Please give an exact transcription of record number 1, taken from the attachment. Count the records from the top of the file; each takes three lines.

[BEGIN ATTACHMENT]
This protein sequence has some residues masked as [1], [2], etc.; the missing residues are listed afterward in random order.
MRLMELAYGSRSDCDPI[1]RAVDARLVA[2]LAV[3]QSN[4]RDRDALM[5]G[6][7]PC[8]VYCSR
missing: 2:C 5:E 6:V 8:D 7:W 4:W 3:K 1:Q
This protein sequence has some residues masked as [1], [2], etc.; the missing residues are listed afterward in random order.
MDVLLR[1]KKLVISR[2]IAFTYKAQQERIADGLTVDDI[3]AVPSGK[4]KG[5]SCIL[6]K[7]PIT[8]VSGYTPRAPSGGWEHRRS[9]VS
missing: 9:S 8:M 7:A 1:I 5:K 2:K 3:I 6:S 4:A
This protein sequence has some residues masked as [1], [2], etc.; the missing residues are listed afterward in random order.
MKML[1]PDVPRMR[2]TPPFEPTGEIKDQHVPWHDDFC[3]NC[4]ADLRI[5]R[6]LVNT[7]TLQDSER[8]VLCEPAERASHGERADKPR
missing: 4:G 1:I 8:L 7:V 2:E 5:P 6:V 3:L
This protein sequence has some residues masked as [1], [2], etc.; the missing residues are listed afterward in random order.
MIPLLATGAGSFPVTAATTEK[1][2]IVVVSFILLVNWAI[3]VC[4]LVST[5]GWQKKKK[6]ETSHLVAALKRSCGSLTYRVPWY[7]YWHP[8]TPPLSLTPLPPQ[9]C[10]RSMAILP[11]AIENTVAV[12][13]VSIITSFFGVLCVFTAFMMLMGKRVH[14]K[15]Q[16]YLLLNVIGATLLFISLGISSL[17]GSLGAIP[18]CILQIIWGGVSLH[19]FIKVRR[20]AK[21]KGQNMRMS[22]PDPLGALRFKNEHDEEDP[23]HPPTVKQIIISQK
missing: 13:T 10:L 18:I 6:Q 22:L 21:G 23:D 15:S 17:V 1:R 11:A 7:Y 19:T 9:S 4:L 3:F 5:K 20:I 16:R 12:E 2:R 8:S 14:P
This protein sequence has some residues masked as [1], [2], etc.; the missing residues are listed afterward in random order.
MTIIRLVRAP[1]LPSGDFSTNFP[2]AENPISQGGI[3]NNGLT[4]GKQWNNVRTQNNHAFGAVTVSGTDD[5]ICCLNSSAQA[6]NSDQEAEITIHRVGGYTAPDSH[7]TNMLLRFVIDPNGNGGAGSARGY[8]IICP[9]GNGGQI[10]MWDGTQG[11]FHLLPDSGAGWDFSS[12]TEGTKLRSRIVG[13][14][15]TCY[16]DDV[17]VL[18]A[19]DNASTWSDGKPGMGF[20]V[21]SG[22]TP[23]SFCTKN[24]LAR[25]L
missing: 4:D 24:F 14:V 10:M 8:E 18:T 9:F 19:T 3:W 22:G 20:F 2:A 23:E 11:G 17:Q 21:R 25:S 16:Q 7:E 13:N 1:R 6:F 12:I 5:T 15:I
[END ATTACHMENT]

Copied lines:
This protein sequence has some residues masked as [1], [2], etc.; the missing residues are listed afterward in random order.
MRLMELAYGSRSDCDPI[1]RAVDARLVA[2]LAV[3]QSN[4]RDRDALM[5]G[6][7]PC[8]VYCSR
missing: 2:C 5:E 6:V 8:D 7:W 4:W 3:K 1:Q